The bill would ban the use of facial recognition algorithms in real time, when the body cameras are rolling, and in subsequent forensic analysis of footage.
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Three US cities, including San Francisco , recently blocked their agencies from using the technology altogether, while federal lawmakers from both sides of the aisle have expressed interest in regulating facial recognition.#facial recognition #Artificial Intelligence #algorithms #privacy.
Security News This Week: Apple Contractors Will Stop Listening to Your Siri Recordings—For Now. Justin Sullivan. After a report in The Guardian detailed Apple's use of contractors to "grade" the recordings of Siri users, the company has said it will suspend the program.
Pinterest Wants You to Relax, Equifax’s $700M Fine, and More News. Pinterest wants to calm you down, Equifax gets hit with a record fine, and facial recognition is still struggling with darker faces.
Kade Crockford, director of ACLU of Massachusetts' Technology for Liberty Program, says findings like these surprise her even given the chaotic, unregulated intersection of law enforcement and facial recognition.
Airport Facial Recognition, How Abusers Exploit Basic Apps, and More News. Stalkers have ways of tracking you even without fancy malware, airport facial recognition is becoming more common, and WIRED has some advice on how to take the very best fireworks photos.
Security News This Week: Cryptocurrency Company Hacks Itself Before Hackers Can Hack It. Alyssa Walker. But Microsoft took the rare step this week of reversing course on some of its initiatives, deleting a database of 10 million images built from publicly available shots of 100,000 notable people.
Most directly called for a moratorium on government use of facial recognition systems until Congress can pass legislation that adequately restricts and regulates the technology and establishes transparency standards.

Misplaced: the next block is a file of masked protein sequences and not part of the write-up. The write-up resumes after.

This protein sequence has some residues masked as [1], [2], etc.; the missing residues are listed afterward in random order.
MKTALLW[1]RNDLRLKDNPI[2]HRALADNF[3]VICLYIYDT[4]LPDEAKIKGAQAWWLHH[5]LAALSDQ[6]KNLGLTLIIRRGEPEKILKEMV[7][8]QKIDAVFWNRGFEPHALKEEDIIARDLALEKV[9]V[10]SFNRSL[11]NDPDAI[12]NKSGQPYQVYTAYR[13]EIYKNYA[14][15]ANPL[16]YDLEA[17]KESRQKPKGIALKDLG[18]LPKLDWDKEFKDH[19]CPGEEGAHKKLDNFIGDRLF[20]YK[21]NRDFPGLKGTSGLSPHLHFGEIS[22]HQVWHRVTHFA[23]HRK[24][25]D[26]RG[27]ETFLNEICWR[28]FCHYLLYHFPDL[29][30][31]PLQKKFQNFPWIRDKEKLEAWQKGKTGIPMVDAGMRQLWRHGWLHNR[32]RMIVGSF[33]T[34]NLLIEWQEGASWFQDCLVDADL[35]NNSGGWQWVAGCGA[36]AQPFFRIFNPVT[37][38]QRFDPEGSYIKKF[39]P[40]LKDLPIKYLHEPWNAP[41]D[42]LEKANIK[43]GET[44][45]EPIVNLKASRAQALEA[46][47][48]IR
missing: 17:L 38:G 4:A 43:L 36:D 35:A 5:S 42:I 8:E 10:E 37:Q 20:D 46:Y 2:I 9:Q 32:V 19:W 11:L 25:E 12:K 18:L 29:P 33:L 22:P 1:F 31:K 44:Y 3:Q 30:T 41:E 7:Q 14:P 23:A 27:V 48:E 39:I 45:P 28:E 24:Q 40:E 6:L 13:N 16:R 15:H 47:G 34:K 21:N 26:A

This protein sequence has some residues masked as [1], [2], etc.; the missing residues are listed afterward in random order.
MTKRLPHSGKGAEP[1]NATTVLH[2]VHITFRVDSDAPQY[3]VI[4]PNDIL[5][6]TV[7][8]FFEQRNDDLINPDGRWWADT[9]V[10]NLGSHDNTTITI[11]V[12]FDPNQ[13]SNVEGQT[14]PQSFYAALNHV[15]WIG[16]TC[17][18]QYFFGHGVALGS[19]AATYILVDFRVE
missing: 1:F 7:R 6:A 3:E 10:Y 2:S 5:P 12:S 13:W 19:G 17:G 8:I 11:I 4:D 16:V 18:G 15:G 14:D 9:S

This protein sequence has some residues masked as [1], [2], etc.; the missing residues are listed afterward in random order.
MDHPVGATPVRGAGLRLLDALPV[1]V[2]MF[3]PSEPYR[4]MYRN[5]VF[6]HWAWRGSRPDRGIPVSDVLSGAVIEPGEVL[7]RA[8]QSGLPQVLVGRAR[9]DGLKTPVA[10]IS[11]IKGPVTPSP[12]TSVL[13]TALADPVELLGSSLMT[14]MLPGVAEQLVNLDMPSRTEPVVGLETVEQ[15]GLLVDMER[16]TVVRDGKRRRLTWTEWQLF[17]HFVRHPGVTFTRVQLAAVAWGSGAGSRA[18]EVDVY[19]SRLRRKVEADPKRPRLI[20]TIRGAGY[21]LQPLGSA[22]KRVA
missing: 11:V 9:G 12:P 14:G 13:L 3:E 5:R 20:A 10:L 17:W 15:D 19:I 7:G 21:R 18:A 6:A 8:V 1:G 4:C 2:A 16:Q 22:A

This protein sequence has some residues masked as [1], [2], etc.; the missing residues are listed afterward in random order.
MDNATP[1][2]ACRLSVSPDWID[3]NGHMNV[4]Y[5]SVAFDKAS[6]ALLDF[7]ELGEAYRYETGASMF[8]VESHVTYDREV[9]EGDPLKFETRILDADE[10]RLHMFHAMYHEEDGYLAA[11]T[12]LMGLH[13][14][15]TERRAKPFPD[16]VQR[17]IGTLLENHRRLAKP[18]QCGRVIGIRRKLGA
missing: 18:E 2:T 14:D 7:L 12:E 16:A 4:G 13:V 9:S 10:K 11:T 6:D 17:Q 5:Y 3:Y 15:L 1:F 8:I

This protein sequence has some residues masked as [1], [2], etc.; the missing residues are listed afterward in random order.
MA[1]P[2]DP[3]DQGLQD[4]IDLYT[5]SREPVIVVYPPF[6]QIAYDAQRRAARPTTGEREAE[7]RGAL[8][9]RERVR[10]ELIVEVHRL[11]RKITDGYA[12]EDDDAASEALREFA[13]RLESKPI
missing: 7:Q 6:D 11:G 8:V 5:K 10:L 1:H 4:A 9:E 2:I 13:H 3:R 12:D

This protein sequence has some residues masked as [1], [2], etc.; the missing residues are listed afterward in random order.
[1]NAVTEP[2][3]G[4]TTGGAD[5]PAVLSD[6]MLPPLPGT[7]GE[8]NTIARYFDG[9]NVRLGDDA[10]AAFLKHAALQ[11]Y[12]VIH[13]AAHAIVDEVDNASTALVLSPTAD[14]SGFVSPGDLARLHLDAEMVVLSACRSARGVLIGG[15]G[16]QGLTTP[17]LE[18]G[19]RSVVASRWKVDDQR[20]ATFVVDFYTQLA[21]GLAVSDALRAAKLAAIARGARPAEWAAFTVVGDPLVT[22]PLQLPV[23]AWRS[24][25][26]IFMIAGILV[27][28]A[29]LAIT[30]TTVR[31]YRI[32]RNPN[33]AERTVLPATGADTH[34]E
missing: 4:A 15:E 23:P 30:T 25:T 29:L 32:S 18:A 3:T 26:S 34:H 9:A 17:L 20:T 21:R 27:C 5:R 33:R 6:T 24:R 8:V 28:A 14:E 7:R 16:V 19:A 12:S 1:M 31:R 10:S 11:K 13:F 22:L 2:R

Amazon’s “apparent inaction on issues of climate change can present human capital risks, which have the potential to lead to the Company having problems attracting and retaining talented employees,” the investor advisory firm Glass Lewis wrote in its analysis of the resolution.
Tom Simonite covers artificial intelligence for WIRED.One of the 52 experts who worked on the guidelines argues that foundation is flawed—thanks to the tech industry. Benkler says the program is an example of how the tech industry is becoming too influential over how society governs and scrutinizes the effects of AI.
Gregory Barber covers cryptocurrency, blockchain, and artificial intelligence for WIRED.San Francisco’s ban covers government agencies, including the city police and county sheriff’s department, but doesn’t affect the technology that unlocks your iPhone or cameras installed by businesses or individuals.
Everybody says, “This is a smart idea, but we're not actually going to be able to design computers this way.” Explain why you persisted and why you were so confident that you had found something important. And on small data sets, other methods, like things called support vector machines worked a little bit better.
CEO Sundar Pichai called that a “milestone” because it means software that traditionally lives in Google’s cloud servers can be installed in Pixel smartphones Google will launch later this year, allowing the devices to respond to a person’s voice much more quickly.
Louise Matsakis covers cybersecurity, internet law, and online culture for WIRED.Now, a leading group of researchers from MIT have found a different answer, in a paper that was presented earlier this week: adversarial examples only look like hallucinations to people .